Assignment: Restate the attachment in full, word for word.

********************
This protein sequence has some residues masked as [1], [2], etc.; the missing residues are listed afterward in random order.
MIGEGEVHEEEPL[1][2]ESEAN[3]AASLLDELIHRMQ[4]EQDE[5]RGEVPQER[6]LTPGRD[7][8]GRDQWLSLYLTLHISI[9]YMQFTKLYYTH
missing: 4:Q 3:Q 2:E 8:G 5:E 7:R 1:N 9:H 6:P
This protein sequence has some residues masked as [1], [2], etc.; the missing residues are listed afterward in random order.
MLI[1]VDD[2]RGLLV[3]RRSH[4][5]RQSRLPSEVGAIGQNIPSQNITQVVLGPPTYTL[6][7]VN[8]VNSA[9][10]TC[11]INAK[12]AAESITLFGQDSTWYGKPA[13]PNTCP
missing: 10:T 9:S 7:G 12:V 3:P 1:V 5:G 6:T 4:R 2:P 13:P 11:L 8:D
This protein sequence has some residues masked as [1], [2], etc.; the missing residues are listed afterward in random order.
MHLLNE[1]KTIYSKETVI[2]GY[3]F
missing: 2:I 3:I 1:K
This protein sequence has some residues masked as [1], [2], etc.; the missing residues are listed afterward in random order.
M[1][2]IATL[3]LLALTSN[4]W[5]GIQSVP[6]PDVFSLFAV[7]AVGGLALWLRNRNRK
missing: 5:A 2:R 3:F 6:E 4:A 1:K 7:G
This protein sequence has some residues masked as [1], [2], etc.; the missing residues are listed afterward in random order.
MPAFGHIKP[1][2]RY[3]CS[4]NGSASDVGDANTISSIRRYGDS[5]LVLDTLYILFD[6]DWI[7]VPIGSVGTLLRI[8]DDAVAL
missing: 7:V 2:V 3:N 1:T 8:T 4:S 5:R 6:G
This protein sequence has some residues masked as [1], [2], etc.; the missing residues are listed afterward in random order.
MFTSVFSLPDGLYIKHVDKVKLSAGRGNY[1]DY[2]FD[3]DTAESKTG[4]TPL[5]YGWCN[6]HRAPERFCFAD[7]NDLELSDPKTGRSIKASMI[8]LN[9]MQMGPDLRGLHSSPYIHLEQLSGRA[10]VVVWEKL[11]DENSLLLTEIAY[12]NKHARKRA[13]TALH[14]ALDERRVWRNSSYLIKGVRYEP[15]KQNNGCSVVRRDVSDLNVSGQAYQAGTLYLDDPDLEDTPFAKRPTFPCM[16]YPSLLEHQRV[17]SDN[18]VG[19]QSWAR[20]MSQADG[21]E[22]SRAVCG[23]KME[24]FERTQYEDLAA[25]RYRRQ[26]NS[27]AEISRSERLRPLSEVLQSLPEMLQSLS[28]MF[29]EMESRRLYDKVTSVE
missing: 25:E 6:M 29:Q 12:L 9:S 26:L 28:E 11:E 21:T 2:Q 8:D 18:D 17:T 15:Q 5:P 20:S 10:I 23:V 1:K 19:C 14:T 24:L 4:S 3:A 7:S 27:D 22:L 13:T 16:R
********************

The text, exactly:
This protein sequence has some residues masked as [1], [2], etc.; the missing residues are listed afterward in random order.
MIGEGEVHEEEPL[1][2]ESEAN[3]AASLLDELIHRMQ[4]EQDE[5]RGEVPQER[6]LTPGRD[7][8]GRDQWLSLYLTLHISI[9]YMQFTKLYYTH
missing: 4:Q 3:Q 2:E 8:G 5:E 7:R 1:N 9:H 6:P
This protein sequence has some residues masked as [1], [2], etc.; the missing residues are listed afterward in random order.
MLI[1]VDD[2]RGLLV[3]RRSH[4][5]RQSRLPSEVGAIGQNIPSQNITQVVLGPPTYTL[6][7]VN[8]VNSA[9][10]TC[11]INAK[12]AAESITLFGQDSTWYGKPA[13]PNTCP
missing: 10:T 9:S 7:G 12:V 3:P 1:V 5:G 6:T 4:R 2:P 13:P 11:L 8:D
This protein sequence has some residues masked as [1], [2], etc.; the missing residues are listed afterward in random order.
MHLLNE[1]KTIYSKETVI[2]GY[3]F
missing: 2:I 3:I 1:K
This protein sequence has some residues masked as [1], [2], etc.; the missing residues are listed afterward in random order.
M[1][2]IATL[3]LLALTSN[4]W[5]GIQSVP[6]PDVFSLFAV[7]AVGGLALWLRNRNRK
missing: 5:A 2:R 3:F 6:E 4:A 1:K 7:G
This protein sequence has some residues masked as [1], [2], etc.; the missing residues are listed afterward in random order.
MPAFGHIKP[1][2]RY[3]CS[4]NGSASDVGDANTISSIRRYGDS[5]LVLDTLYILFD[6]DWI[7]VPIGSVGTLLRI[8]DDAVAL
missing: 7:V 2:V 3:N 1:T 8:T 4:S 5:R 6:G
This protein sequence has some residues masked as [1], [2], etc.; the missing residues are listed afterward in random order.
MFTSVFSLPDGLYIKHVDKVKLSAGRGNY[1]DY[2]FD[3]DTAESKTG[4]TPL[5]YGWCN[6]HRAPERFCFAD[7]NDLELSDPKTGRSIKASMI[8]LN[9]MQMGPDLRGLHSSPYIHLEQLSGRA[10]VVVWEKL[11]DENSLLLTEIAY[12]NKHARKRA[13]TALH[14]ALDERRVWRNSSYLIKGVRYEP[15]KQNNGCSVVRRDVSDLNVSGQAYQAGTLYLDDPDLEDTPFAKRPTFPCM[16]YPSLLEHQRV[17]SDN[18]VG[19]QSWAR[20]MSQADG[21]E[22]SRAVCG[23]KME[24]FERTQYEDLAA[25]RYRRQ[26]NS[27]AEISRSERLRPLSEVLQSLPEMLQSLS[28]MF[29]EMESRRLYDKVTSVE
missing: 25:E 6:M 29:Q 12:L 9:S 26:L 28:E 11:E 21:T 2:Q 8:D 18:D 17:T 15:Q 5:P 20:S 10:I 23:V 1:K 19:C 14:T 24:L 4:S 3:A 7:S 27:D 22:L 13:T 16:R